10. 10.
    Horwitz, E.M. et al. Transplantability and therapeutic effects of bone marrow-derived mesenchymal cells in children with osteogenesis imperfecta. Nat Med 5, 309–13 (1999).CrossRefPubMedGoogle Scholar
  11. 11.
    Horwitz, E.M. et al. Clinical responses to bone marrow transplantation in children with severe osteogenesis imperfecta. Blood 97, 1227–31 (2001).CrossRefPubMedGoogle Scholar
  12. 12.
    Ding, L., Lu, S., Batchu, R., Iii, R.S. and Munshi, N. Bone marrow stromal cells as a vehicle for gene transfer. Gene Ther 6, 1611–6 (1999).CrossRefPubMedGoogle Scholar
  13. 13.
    Gao, J., Dennis, J.E., Muzic, R.F., Lundberg, M. and Caplan, A.I. The dynamic in vivo distribution of bone marrow-derived mesenchymal stem cells after infusion. Cells Tissues Organs 169, 12–20 (2001).CrossRefPubMedGoogle Scholar
  14. 14.
    Sato, Y. et al. Human mesenchymal stem cells xenografted directly to rat liver differentiated into human hepatocytes without fusion. Blood 106, 756–63 (2005).CrossRefPubMedGoogle Scholar
  15. 15.
    Eliopoulos, N., Al-Khaldi, A., Crosato, M., Lachapelle, K. and Galipeau, J. A neovascularized organoid derived from retrovirally engineered bone marrow stroma leads to prolonged in vivo systemic delivery of erythropoietin in nonmyeloablated, immunocompetent mice. Gene Ther 10, 478–89 (2003).CrossRefPubMedGoogle Scholar
  16. 16.
    Eliopoulos, N., Gagnon, R.F., Francois, M. and Galipeau, J. Erythropoietin delivery by genetically engineered bone marrow stromal cells for correction of anemia in mice with chronic renal failure. J Am Soc Nephrol 17, 1576–84 (2006).CrossRefPubMedGoogle Scholar
  17. 17.
    Eliopoulos, N., Lejeune, L., Martineau, D. and Galipeau, J. Human-compatible collagen matrix for prolonged and reversible systemic delivery of erythropoietin in mice from gene-modified marrow stromal cells. Mol Ther 10, 741–8 (2004).CrossRefPubMedGoogle Scholar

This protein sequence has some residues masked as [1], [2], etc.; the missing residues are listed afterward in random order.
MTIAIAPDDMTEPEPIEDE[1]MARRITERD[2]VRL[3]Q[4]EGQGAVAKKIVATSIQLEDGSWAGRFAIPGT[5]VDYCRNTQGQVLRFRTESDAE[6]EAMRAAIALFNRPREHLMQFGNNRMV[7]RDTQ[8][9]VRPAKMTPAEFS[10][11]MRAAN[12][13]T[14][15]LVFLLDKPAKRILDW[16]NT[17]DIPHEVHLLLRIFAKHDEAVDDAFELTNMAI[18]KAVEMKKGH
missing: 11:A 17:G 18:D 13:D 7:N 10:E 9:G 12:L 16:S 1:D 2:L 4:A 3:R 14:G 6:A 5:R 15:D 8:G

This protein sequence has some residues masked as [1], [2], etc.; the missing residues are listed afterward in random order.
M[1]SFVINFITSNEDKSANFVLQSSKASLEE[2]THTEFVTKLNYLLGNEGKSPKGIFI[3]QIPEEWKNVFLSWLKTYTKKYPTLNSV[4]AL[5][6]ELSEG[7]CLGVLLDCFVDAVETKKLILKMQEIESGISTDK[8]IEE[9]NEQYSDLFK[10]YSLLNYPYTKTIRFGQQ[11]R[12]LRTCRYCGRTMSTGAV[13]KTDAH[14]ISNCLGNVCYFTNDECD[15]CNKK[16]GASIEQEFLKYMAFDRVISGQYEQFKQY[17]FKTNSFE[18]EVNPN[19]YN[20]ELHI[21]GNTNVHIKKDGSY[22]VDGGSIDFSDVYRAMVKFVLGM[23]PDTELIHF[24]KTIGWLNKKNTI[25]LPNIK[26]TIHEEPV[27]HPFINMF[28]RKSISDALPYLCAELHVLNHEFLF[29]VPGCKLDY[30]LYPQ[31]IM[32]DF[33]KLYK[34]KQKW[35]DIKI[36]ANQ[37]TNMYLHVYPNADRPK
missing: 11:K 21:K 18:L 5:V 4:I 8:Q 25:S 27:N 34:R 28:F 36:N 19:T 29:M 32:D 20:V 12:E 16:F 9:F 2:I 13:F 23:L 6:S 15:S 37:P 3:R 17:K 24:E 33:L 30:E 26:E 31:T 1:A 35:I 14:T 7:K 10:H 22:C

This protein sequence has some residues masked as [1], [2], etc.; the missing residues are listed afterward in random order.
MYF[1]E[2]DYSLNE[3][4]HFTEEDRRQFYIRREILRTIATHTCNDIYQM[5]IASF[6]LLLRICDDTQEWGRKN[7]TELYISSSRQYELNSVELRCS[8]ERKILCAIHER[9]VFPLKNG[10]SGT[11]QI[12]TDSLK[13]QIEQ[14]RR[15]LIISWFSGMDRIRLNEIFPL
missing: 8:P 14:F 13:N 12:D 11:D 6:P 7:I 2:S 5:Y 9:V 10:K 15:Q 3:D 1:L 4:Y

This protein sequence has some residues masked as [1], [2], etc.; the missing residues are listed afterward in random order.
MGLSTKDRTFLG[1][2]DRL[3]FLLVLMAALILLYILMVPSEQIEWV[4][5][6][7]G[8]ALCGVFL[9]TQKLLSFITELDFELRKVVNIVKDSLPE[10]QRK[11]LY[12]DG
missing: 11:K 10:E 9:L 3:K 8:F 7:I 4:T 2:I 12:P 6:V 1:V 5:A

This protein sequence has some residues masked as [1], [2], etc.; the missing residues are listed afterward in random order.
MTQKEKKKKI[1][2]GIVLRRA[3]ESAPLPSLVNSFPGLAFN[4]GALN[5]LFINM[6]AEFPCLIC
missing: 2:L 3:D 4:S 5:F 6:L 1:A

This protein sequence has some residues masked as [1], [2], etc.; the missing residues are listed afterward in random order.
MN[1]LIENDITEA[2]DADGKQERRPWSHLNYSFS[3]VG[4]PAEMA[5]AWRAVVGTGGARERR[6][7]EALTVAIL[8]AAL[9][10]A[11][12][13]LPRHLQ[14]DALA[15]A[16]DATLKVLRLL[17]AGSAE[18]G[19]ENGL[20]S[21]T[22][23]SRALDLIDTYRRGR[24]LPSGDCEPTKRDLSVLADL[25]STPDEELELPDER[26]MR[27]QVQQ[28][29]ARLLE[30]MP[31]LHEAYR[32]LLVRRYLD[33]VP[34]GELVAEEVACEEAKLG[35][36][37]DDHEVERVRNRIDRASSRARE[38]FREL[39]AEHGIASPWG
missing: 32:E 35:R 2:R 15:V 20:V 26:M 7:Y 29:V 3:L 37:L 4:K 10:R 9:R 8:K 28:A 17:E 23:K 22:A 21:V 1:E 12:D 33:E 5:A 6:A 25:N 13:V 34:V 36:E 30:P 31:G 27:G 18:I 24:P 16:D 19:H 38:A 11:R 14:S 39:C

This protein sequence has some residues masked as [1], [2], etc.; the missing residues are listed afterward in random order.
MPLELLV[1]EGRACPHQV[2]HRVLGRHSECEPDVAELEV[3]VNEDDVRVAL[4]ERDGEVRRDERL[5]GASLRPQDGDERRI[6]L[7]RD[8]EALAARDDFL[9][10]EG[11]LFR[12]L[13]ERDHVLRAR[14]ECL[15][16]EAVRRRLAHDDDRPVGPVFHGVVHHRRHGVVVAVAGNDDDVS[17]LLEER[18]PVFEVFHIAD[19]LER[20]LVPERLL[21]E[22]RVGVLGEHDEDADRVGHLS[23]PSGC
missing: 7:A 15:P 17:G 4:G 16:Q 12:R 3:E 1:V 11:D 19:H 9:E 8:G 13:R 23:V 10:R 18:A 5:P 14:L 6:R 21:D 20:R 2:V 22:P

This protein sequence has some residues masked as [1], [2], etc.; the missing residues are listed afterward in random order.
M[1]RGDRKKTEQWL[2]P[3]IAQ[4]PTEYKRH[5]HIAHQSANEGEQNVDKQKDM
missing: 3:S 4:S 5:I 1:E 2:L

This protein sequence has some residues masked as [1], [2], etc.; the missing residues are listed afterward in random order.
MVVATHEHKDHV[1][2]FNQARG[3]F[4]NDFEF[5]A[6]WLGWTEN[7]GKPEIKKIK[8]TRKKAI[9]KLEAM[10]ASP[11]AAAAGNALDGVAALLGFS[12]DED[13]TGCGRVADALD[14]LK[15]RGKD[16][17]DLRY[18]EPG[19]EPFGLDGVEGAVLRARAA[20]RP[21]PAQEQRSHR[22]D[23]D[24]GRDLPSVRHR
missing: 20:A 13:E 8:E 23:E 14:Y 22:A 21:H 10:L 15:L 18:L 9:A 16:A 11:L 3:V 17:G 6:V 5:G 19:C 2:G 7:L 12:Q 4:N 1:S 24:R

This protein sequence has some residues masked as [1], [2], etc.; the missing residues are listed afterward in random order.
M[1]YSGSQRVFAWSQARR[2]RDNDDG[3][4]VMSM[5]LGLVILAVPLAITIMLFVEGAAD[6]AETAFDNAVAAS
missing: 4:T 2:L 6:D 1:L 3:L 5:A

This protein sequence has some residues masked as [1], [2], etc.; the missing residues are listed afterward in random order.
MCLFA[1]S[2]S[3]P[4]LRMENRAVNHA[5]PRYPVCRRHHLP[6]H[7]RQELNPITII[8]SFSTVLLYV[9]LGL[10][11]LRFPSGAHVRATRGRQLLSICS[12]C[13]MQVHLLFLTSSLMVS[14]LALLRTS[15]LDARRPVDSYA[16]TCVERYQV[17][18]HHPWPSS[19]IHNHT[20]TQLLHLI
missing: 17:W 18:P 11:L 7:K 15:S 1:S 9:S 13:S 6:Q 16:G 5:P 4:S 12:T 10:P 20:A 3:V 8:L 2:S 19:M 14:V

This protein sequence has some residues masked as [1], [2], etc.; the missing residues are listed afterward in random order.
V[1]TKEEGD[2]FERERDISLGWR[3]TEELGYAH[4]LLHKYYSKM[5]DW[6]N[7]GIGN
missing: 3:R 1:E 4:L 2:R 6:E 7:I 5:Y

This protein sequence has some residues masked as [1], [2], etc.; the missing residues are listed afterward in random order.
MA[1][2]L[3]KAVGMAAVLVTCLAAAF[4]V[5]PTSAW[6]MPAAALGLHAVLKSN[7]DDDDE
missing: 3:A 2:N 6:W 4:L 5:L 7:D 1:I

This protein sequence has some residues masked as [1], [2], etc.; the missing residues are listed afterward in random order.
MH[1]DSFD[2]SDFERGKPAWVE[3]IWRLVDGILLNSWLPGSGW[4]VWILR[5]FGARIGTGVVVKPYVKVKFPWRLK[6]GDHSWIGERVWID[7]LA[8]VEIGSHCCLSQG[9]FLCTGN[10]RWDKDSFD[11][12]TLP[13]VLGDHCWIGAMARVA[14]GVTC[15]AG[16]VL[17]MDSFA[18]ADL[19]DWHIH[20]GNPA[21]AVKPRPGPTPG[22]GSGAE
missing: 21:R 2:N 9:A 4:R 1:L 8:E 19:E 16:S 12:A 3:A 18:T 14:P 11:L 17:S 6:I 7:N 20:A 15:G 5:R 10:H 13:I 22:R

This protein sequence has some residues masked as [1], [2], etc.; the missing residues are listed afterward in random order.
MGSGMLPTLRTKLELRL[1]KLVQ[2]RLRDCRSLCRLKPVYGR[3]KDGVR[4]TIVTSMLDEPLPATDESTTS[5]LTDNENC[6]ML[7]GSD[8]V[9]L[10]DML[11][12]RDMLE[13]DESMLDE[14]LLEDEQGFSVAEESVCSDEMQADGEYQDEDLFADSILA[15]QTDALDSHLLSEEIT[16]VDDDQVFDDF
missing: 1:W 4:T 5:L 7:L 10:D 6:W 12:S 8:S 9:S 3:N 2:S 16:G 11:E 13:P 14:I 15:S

18. 18.
    Gangadharan, B., Parker, E.T., Ide, L.M., Spencer, h.T. and Doering, C.B. High-level expression of porcine factor VIII from genetically modified bone marrow-derived stem cells. Blood 107, 3859–64 (2006).CrossRefPubMedGoogle Scholar
  19. 19.
    Bi, L., Lawler, A.M., Antonarakis, S.E., High, K.A., Gearhart, J.D. and Kazazian, h.H. Targeted disruption of the mouse factor VIII gene produces a model of haemophilia A. Nat Genet 10, 119–21 (1995).CrossRefPubMedGoogle Scholar
  20. 20.
    Doering, C.B., Healey, J.F., Parker, E.T., Barrow, R.T. and Lollar, P. High-level expression of recombinant porcine coagulation factor VIII. J Biol Chem 277, 38345–9 (2002).CrossRefPubMedGoogle Scholar
  21. 21.
    Miura, M. et al. Accumulated chromosomal instability in murine bone marrow mesenchymal stem cells leads to malignant transformation. Stem Cells 24, 1095–103 (2006).CrossRefPubMedGoogle Scholar
  22. 22.
    Rubio, D., Garcia-Castro, J., Martín, M.C., de la Fuente, R., Cigudosa, J.C., Lloyd, A.C. and Bernad, A. Spontaneous human adult stem cell transformation. Cancer Res 65, 3035–9 (2005).PubMedGoogle Scholar

Copyright information

© Humana Press, a part of Springer Science+Business Media, LLC 2008

Authors and Affiliations

  • Christopher B. Doering
    • 1
  1. 1.Aflac Cancer Center and Blood Disorders Service, Department of PediatricsEmory UniversityGA

Personalised recommendations